The final element of medical malpractice is damages. You must have proof of the damages you incurred due to the malpractice. Damages are your losses, such as medical expenses, lost wages, and your pain and suffering.
What Happens If You’re Partially at Fault for Your Injuries?
Washington is one of only a handful of states that recognizes pure comparative negligence. That means you can be partially responsible and still receive some compensation—even if you’re primarily liable. However, your percentage of fault will reduce your overall damages. If you are found to be 25% at fault, you will receive 75% of your damages. If you’re 75% at fault, you will only receive 25%.
Why You Need a Washington Medical Malpractice Lawyer to Represent You
You might be wondering why you need to hire a lawyer to represent you if you can prove the elements of negligence independently. Hiring an experienced lawyer can mean the difference between getting compensation for your injuries or getting nothing at all. Do you know how to prove a medical malpractice claim? What evidence do you need, and how do you negotiate on your behalf? And what about allocating fault?
When you hire a lawyer at Brett McCandlis Brown & Conner, we will be there for you every step of the way. We start by conducting a thorough independent investigation to gather and preserve all evidence supporting your claims of medical negligence.
You must prove negligence by a preponderance of the evidence. That means you must present proof that the negligent action was more likely than not the cause of the injury. It can be a complicated process, which is why we often rely on medical experts who can confirm whether they believe the doctor’s actions are negligent.
Doctors, hospitals, and other medical professionals will fight vigorously against malpractice claims. These claims can raise their insurance premiums and may result in disciplinary action by the medical board. Because of this, don’t assume the defendant’s insurance company will offer to settle. Your case may wind up in litigation before it resolves.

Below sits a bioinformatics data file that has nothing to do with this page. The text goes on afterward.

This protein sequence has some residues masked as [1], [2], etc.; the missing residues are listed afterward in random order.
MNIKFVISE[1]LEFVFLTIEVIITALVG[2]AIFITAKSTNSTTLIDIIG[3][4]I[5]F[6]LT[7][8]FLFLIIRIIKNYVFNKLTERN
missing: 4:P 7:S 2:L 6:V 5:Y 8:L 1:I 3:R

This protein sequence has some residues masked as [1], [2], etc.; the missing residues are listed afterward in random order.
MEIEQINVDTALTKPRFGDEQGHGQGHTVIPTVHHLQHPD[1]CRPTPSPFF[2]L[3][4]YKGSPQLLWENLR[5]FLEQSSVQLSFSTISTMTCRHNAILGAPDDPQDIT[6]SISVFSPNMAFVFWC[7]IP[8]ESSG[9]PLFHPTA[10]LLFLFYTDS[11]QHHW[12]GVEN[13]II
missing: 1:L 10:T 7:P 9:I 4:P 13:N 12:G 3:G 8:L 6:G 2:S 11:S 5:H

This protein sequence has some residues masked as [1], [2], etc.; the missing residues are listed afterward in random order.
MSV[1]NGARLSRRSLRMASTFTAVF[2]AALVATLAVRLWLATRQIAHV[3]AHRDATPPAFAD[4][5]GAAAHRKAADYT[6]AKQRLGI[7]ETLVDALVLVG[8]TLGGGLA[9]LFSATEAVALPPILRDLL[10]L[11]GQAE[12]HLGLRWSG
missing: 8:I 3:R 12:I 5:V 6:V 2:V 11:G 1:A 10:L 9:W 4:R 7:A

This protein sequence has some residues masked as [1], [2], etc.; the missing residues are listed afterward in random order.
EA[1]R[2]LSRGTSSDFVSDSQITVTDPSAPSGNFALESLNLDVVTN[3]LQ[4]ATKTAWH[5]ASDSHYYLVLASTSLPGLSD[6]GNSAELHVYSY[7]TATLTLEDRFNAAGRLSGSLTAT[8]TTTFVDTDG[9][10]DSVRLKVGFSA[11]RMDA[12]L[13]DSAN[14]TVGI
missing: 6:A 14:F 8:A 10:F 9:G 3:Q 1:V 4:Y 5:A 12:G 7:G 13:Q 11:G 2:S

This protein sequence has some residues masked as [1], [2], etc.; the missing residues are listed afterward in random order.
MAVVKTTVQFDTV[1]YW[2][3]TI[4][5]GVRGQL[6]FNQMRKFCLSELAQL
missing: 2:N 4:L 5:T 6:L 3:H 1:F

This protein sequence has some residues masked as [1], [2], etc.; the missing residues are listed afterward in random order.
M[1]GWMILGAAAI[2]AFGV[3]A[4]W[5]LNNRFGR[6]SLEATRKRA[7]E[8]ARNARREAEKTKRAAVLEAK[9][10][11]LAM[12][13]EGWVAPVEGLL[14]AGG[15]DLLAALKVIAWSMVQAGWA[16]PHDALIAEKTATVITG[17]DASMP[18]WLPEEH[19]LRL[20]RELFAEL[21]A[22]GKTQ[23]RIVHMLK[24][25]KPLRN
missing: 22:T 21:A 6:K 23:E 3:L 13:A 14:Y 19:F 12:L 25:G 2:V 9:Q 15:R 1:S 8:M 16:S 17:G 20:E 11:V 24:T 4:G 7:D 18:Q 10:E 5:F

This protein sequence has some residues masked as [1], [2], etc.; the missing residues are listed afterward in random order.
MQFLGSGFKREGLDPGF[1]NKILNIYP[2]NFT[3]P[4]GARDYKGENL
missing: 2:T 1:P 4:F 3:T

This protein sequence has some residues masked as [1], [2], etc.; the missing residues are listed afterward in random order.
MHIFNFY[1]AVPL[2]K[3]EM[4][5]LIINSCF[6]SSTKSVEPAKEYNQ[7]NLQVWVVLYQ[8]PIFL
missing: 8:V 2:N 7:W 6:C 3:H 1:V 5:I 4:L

Your case might not go to trial, but filing a lawsuit is very likely. You need a lawyer who isn’t afraid to take your case to trial if necessary. Some personal injury law firms are more concerned about resolving claims as quickly as possible so they can move on to the next. We will never push to settle a claim early on, unless it’s in our client’s best interest.
Contact a Washington Medical Malpractice Lawyer
When you have questions about how to prove medical malpractice, speak with a member of our team right away. Our skilled malpractice lawyers have 50 years of experience helping injured victims recover compensation from negligent medical professionals and facilities. We know how challenging these cases can be, which is why we want to help. Medical professionals shouldn’t get away with harming patients.
If you or someone you love is the victim of medical negligence, contact the Washington medical malpractice lawyers at Brett McCandlis Brown & Conner today. Schedule an initial consultation, and let us help you determine the best course of legal action against the medical professionals who wronged you.